Understanding passive income in the real estate realm starts with understanding cash flow. Cash flow is not only one of the primary drivers of building wealth via real estate investing, but also a common pitfall. In short, understanding cash flow and properly forecasting it is often the make or break between a great investment and money pit.
Ever heard a real estate investor talk about collecting “mailbox money?” Mailbox money is exactly what it sounds like — money that shows up in your mailbox on a monthly basis without having to do much of anything. In personal finance, “mailbox money” is one kind of passive income.
Passive income — unlike the active income you earn at your 9 to 5 — is income for which you have to do very little work. It’s a necessary concept to understand because passive income, along with appreciation, are the cornerstones to building wealth through real estate investing.
At its simplest, cash flow is the net amount of cash moving in or out of a business at a specific point in time. Just like in all businesses, the long-term rental property business has cash moving in (in the form of rents collected, fees charged, etc.) and cash moving out (in the form of property management fees paid, repairs done, etc.).
In finance, a company’s net cash flow is defined at the sum of three separate cash flow measurements: cash flow from operations, cash flow from financing, and cash flow from investing. In real estate, we can simplify that down to the following formula:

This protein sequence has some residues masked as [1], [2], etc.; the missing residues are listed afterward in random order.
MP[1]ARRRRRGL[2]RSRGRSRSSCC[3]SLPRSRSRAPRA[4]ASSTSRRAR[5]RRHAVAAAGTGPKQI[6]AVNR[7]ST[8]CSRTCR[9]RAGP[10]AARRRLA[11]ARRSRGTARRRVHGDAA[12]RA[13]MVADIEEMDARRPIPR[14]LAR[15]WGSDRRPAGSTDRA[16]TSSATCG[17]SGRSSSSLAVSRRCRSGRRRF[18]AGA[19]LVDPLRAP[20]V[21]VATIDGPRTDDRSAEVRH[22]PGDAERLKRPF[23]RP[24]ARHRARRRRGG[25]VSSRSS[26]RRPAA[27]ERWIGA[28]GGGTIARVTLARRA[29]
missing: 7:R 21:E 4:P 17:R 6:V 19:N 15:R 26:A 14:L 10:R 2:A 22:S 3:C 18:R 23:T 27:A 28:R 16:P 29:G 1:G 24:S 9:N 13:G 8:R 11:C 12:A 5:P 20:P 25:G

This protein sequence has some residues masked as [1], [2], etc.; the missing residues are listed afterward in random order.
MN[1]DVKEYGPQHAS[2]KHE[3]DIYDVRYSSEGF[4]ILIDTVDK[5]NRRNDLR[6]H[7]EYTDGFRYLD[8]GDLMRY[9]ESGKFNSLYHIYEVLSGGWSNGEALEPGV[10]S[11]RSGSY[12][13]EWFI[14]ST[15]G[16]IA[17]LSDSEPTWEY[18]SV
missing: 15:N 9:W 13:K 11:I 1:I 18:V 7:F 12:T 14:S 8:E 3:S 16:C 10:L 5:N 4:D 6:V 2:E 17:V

Cash Flow =
NOI - Debt Servicing - CapEx
And more specifically,
Cash Flow =
(Revenue - OpEx) - Debt Servicing - CapEx
Cash flow is one of the many ways to evaluate the profitability of an investment. Generally speaking, higher cash flows imply more lucrative, less risky investments. A business has positive cash flow if the money going out is less than the money coming in - here, the net cash flow calculation will yield a positive number. A business will have negative cash flow if the money going out is more than the money coming in - here, the net cash flow calculation will yield a negative number.
All this said, it’s important to remember that cash flow is a snapshot-in-time type of measurement - it only tells us how much money is moving in or out of our business at a given moment in time. This means it’s possible to have negative cash flows and still have a great investment property.
Say, for instance, you purchase a property but it’s a fixer upper - you got the property at a great price but you’ll need to put in $100K before it can be rented out. Well, technically, the investment you just made has a negative cash flow. Why? The $100K you used to fix up the property counts as capital expenditure and, since you haven’t collected a dime of rent yet, your cash flow is equal to -$100K.
But this negative cash flow doesn’t mean this wasn’t a good investment. It just means that you got a great deal on a property that required an up-front investment that you’ll be able to get a return on over time via the higher rents you’ll now be able to charge your tenants. This is an example of forced appreciation - you’re renovating to increase the rent and the overall value of the property.
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